Ahoy, Adventurers! I hope your efforts to learn about your heart and lungs have not been invein...I’m back again to answer some of your questions about the circulatory system.
Remember, if you’ve got questions of your own, send them to me on social media or using the submission box below.
Joke of the Day:
The heart is a great motivational speaker, it really knows how to get peoplepumped up.
Q: Where does the beating sound your heart makes come from?
I bet there are more than a couple Know Yourself-ers out there who’d like to know the answer to this question! We all know our heart ‘beats,’ but where does thatlub-dubsound actually come from? We can trace it to the valves in our heart. Remember, valves work to keep blood flowing in the correct direction. We have four valves inside the heart - the mitral (MY-trul), tricuspid (try-KUS-pid), aortic (ay-OR-tik), and pulmonary (PUL-muh-ner-ee) valves. When the mitral and tricuspid valves close, you hear that first ‘lub’ sound. When the aortic and pulmonary valves close, you hear the ‘dub’ sound. There you have it!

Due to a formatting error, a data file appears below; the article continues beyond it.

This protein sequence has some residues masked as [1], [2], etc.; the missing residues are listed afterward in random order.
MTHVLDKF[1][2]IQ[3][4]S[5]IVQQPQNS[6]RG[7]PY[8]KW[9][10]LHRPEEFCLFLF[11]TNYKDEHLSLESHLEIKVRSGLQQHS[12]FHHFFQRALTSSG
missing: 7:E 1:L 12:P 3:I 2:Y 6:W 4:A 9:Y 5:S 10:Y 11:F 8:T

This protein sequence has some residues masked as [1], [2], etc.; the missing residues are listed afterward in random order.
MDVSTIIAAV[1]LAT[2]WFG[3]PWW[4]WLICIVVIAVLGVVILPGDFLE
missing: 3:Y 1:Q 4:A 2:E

Extra Credit: What’s the instrument called that your doctor uses to listen to the sound of your heart? Submit your answers below!
Q: Why does blood look blue in your veins and red when you bleed?
Ah, the age-old question - what color is bloodactually? Some people think that blood is red outside the body and blue inside the body - probably because our veins can look blue or purple-ish from the outside, depending on the color of our skin. The truth is, our blood is always red. Our blood’s color comes from hemoglobin, which is the protein molecule that carries oxygen in red blood cells. Hemoglobin is bright red in color, and that’s what we see when looking at a drop of blood. The reason that blood sometimes looks blue or purple under our skin has to do with the way that light waves penetrate our skin. If you’d like to learn more about that, another professor can tell you all about it - just clickhere.
You know something that actually does have blue blood? Octopuses and horseshoe crabs. That’s because the protein that transports oxygen in their blood is not red hemoglobin - it’s hemocyanin, which is blue in color!